Managers are under pressure to deliver targets, so fall back on heuristics and seek self-confirmation as they struggle to manage highly active teams. The balance between consensus and conflict is very difficult to strike.
Instinctively, to make life easier, managers tend to avoid challenge and therefore hire in their own image. They also create a culture in which similar types of behaviour are rewarded, as this can seem to be the most efficient route to achieve clear financial performance targets.
This becomes an imbued culture that can deter individuals with different ideas from challenging the status quo.
Firms must beware the subtle effect of a top-down culture that can inadvertently suppress the valuable alternative perspectives from cognitively diverse individuals and so perpetuate a type of groupthink – as appeared to be the effect on my interlocutor at the start of this piece
How can we counter this effect?
Even though cognitive diversity creates value in business, few firms have embraced it. This surely asks if we are rewarding the right behaviour? Do we want full engagement, or just a blinkered focus on short term targets?
Many firms propagate old practices, for fear of highlighting past flawed decisions or models. This does nothing to remotivate staff and misses out on the potential contribution from a huge swathe of the workforce. Many large firms refer to this valuable, but demotivated core (junior to middle managers) as the permafrost, but they are the critical front-line resource for managing effective Conduct and ensuring a robust Culture as expected by the regulators in the new environment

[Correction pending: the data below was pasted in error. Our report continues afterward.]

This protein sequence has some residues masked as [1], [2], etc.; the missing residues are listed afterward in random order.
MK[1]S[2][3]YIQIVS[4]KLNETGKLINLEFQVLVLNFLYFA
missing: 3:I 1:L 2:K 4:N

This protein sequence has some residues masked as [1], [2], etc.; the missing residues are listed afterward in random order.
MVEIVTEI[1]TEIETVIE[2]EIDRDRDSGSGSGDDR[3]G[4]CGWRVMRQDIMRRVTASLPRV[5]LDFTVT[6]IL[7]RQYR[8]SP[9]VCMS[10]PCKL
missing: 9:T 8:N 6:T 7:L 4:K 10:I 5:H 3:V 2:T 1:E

Firms could usefully reassess their incentive structures and what behaviour they really reward, how they value the capabilities to support a productive environment and recognise the contributions of both existing and potential future colleagues.
So, to recap:
It is not the ticking of a Diversity box that will help a firm meet the challenges set by the future, but a culture that rewards diverse ways of thinking.
Opening the door to the full potential of your colleagues can release the ethical and moral sense that will ensure everyone is able to do the right thing and thus exceed regulatory expectations, such as Conduct of Business standards and support strategic goals – where these are clear.
A creative, innovative approach to incentive programmes in banking can therefore both mitigate risk and create value in the long-term. Doing nothing is therefore value-destructive.
The aim of the UK Finance Conduct Risk and Culture Academy is to offer the environment that helps our members make a real difference. It creates a rare opportunity for members to come together with expert practitioners, academics and – most importantly - each other, to learn from successes and mistakes, leverage new thinking and build fresh approaches to designing and embedding Conduct and Culture programmes.
This relies on open discourse, challenging thinking and best practice transfer all geared to rebuilding Trust in banking, to support economic growth, good customer outcomes and market integrity – goals that are aligned with society, shareholders, customers and regulators alike.